With decreasing feature size the physical description changes from classical physics to quantum physics. Nanoelectronics is the emerging field of building electronic devices that use quantum effects and harness the small-scale quantum properties of nature.
Nanotechnology offers the possibility of building a new generation of electronic devices in which electrons are confined quantum mechanically to provide superior device performance. Over the past two decades discrete nanoelectronic devices have been proposed and successfully demonstrated in research laboratories, such as resonant tunneling diodes (RTD), single electron transistors (SETs) and a broad class of devices comprised of quantum dots, quantum wires and molecules.
The development of novel devices at the nanometer scale with potential for large-scale integration and room temperature operation is a formidable task. Over the years, many ideas have been proposed on the basis of very qualitative reasoning or simplified physical models: typically, the demonstration of working prototypes is achieved, while the fabrication of complex logic circuits proves to be infeasible. There are often fundamental problems, such as the extreme sensitivity of device operation to the presence of defects, stray charges, and other parasitics, or the need of prohibitively tight fabrication tolerances. In other cases the switching times are inherently slow, or the physical effect is so weak that room temperature operation is prevented. Moreover, there is a gap between device physics and nanoelectronic systems integration. Moore's Law predicts that this gap will be closed around 2015.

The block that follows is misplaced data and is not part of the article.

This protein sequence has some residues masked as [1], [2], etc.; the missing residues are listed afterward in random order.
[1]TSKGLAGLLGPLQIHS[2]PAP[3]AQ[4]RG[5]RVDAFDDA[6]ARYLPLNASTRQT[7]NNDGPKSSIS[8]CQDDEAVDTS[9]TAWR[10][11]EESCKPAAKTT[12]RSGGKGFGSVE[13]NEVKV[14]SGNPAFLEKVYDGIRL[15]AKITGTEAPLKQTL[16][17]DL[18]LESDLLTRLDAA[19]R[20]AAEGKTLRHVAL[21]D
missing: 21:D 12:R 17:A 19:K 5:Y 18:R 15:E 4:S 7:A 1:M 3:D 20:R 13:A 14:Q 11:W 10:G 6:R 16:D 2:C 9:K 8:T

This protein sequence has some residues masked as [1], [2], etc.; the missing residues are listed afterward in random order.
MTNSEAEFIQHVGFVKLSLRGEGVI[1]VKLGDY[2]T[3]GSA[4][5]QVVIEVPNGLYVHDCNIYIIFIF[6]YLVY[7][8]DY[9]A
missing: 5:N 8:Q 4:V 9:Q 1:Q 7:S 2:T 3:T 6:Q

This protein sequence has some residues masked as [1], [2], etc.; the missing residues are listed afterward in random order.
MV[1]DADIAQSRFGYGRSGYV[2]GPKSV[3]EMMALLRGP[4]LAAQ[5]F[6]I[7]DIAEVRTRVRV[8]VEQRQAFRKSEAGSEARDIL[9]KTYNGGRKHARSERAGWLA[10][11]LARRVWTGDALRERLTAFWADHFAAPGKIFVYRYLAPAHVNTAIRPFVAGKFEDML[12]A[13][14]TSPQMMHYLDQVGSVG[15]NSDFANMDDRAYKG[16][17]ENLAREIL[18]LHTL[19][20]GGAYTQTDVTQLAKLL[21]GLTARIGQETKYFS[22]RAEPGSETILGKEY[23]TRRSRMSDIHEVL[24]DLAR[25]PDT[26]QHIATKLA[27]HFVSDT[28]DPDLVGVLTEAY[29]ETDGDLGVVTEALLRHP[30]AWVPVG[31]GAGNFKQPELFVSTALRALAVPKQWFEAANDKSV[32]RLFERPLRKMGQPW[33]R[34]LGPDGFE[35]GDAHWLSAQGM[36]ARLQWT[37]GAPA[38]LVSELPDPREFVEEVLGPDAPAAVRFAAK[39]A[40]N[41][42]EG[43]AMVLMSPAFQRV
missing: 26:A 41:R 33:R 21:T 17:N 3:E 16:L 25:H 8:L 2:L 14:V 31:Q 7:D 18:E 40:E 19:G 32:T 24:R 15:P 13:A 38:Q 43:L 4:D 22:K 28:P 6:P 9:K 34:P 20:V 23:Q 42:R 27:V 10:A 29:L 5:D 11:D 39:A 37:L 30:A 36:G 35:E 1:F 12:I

Though the age of nanoelectronics is predicted to be still 10 years ahead the change in physics from (semi-)classical to quantum physics has an impact for TCAD much earlier. With ongoing miniaturization quantum effects sometimes come to play a dominant role in conventional devices. Currently most commercially available device simulators are based on classical drift-diffusion modeling and variants thereof. Few years from now these codes will no longer be sufficient to simulate devices which are then in industrial production. The current code base of the TCAD vendors will then have lost much in value and new truly quantum mechanical models must be implemented.
Among the ambitious objectives of the Nanotechnology Information Devices (NID) Initiative of the European Commission are the development of novel devices for an unprecedented scale of integration, and the development of tools and techniques for the fabrication of such devices. The NANOTCAD project within the NID Initiative is a coordinated experimental and theoretical effort aimed at the development and the validation of a software package for the simulation and the design of a wide spectrum of nanoscale devices. However, since technologies for nanoscale devices are still at the early research stage, as opposed to the production stage of ULSI technologies, the project is mainly oriented at device prototyping and early evaluation of the realistic potential of a device structure.
Work package 3 within the NANOTCAD project is entitled ``Quantum Monte Carlo Modeling''. Its goal is to develop models and numerical methods for quantum transport using the Monte Carlo method in far from equilibrium conditions. This work package aims at the inclusion of dissipative processes such as phonon scattering. The goal for the ``Quantum Monte Carlo Modeling'' work package is to extend some techniques of classical Monte Carlo simulation to the quantum mechanical regime. Some of its results are also described in this thesis [NKKS01], [KNS03], [KKNS03].
For the NANOTCAD project this author was set the task to implement a finite difference Wigner equation solver. The solver should be used for comparison and testing of the Monte Carlo code during prototyping. However, it turned out, that the Wigner solver did not perform well on the test cases (resonant tunneling diodes) set by the project. Searching for an alternative we (re)discovered the quantum transmitting boundary method (QTBM) and experimented with a variety of quantum mechanical formulations.
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